The beauty pageant encountered some technical challenges on May 23, the date originally scheduled for it to happen. The Entertainment Committee was therefore compelled to re-schedule the programme. Patrons who had come to watch the pageant returned home disappointed by the turn of events on that day.
The Entertainment Secretary of the Students' Representative Council (SRC), Mr. Thomas Ndenab, apologised to the entire students' body for the inconvenience caused them and hoped future events would not encounter such challenges.
The pageant was organised by the Polytechnic's Entertainment Committee and sponsored by Spendlove Boutique, Motor King, Vodafone, Megzet Beauty Clinic, Charles Fashion, Bigiza Court Hotel and Big Bite Catering Services.


By Vincent Amenuveve

Patrons last weekend returned to their various homes disappointed when the 7th Tamale Polytechnic Beauty Pageant failed to come off.
The programme could not come off as scheduled due to technical problems and apparently patrons, some of whom came from Wa in the Upper West region to watch the programme at the auditorium of the Centre for National Culture (CNC) were abashed by the turn of events.
However, the Entertainment Committee, the organisers of the pageant has given the indication that the programme will be organised this weekend.
The Entertainment Secretary of the Student’s Representative Council (SRC), Mr. Thomas Ndenab explained to Graphic Showbiz in Tamale that the programme encountered technical challenges as the three sets of machines that were brought for the function got damaged.
He explained that when the authorities went in for a set of machines for the fourth time to start the function, patrons whose patience had ran out dispersed and efforts to get them back for the programme proved futile.
Mr. Ndenab indicated that the programme could have received the highest patronage if it had been successfully held.
“I can assure you that the students are sympathising with us and are not threatening to do anything untoward” he stated.
He entreated residents and students to patronise the re-scheduled programme.
Eight contestants were billed to compete to be crowned Miss “T” Poly. The winner would take home a “Mapouka” motorbike while the second receives a 20inch colour television set and digital video disc player. The third takes home a table-top refrigerator. The remaining five contestants would receive souvenirs like T-shirts and certificates from sponsors of the programme.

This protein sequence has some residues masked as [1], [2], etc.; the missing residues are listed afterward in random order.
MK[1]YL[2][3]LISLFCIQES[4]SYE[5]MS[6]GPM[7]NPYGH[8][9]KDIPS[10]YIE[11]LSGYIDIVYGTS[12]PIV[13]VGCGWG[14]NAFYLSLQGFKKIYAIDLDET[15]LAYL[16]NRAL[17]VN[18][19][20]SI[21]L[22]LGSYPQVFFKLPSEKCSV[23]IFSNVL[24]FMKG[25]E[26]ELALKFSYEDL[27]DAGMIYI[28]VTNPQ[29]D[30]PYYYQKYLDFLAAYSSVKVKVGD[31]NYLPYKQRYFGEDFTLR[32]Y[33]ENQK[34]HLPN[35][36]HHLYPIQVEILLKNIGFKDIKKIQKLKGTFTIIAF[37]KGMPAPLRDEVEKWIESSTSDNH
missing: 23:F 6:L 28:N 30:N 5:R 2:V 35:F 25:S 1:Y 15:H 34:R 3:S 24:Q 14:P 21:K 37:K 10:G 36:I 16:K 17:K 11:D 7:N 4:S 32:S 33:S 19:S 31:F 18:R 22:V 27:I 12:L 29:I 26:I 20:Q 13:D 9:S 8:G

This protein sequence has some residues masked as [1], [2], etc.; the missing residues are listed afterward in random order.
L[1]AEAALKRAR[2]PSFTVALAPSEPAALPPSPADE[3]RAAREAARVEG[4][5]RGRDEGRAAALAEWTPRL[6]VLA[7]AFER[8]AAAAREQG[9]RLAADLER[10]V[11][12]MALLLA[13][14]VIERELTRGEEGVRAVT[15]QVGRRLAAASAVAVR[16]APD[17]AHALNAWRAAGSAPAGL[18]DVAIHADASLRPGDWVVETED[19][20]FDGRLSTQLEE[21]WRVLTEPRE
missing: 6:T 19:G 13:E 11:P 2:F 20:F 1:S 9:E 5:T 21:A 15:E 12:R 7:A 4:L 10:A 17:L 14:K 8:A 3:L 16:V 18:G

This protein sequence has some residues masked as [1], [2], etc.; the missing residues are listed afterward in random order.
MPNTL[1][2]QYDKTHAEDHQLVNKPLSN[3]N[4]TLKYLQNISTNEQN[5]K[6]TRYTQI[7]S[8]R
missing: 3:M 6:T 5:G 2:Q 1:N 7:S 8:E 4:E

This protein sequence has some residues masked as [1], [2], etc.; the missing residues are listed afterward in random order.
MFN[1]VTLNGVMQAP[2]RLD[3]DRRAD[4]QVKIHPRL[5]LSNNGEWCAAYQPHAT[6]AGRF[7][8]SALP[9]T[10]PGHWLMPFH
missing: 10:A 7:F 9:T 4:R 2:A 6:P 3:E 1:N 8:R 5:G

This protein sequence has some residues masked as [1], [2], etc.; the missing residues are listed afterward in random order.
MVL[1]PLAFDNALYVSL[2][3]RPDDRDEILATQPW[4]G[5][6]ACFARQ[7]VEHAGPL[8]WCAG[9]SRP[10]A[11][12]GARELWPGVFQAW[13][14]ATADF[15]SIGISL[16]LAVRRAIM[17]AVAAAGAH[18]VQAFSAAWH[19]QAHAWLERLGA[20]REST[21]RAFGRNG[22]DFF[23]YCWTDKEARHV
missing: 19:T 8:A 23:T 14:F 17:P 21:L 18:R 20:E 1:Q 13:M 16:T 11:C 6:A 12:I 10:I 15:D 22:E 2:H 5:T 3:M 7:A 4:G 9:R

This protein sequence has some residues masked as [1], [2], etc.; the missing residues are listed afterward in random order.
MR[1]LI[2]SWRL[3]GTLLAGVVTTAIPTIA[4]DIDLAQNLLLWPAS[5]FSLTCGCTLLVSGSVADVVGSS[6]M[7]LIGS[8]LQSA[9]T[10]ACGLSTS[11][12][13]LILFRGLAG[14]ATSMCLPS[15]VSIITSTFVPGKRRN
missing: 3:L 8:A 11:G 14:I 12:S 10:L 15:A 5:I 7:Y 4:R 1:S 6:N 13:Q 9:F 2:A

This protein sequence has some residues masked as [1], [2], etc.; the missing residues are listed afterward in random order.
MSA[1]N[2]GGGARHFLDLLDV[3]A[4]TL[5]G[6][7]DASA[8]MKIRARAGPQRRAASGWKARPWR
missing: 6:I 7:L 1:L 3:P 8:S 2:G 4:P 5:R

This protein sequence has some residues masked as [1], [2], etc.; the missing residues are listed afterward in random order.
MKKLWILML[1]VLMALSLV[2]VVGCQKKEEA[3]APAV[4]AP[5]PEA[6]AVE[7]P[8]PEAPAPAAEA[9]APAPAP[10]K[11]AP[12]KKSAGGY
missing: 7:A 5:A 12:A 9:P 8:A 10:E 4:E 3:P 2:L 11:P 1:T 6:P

The pageant is sponsored by Motor King, Vodafone, Megzet Beauty Clinic, Charles Fashion, Bigiza Court Hotel and Big Bite Catering Services.

Sunday, June 14, 2009


CIVIL servants in the Tamale metropolis have expressed concern about the poor accommodation facilities and the unconducive working environment in some government departments.
They noted that such challenges hindered them in their quest to work hard to increase productivity in the metropolis.
The workers told the Daily Graphic in Tamale during a workers’ durbar organised by the Civil Servants Association (CSA) that the high rents that were deducted from their salaries at source had allegedly not been used to renovate the buildings they occupied for several years now.
Refurbishment of a single government housing unit in the metropolis is estimated to cost a whopping GH¢20,000 due to the level of deterioration of the buildings.
Most of the housing units were built 50 years ago and have since not been renovated.
Figures available at the Northern Regional Co-ordinating Council (NRRC) indicate that there are about 607 government housing units located in such suburbs as Sakasaka, Choggu, Bagabaga, Kalpohini, Vitting, Attaasibi, Nyohini and Airport areas.
About 300 of such houses have been earmarked for sale.
The level of deterioration of the housing units is so massive that most occupants cannot afford to renovate the structures by themselves.
Some of the workers argued that even if they took loans to renovate the buildings, their monies might not be refunded to them. The workers, therefore, called for the housing units to be renovated, and that someone should take charge of the project as the metropolis was growing faster and faster with higher demands for more workers to be posted to the metropolis. Investigations by this reporter showed that times without number, workers had trooped to the offices of the NRCC to request for accommodation, which they never obtained. The workers also entreated the government to expedite action on the provision of more housing units to cater for the increasing demands of workers.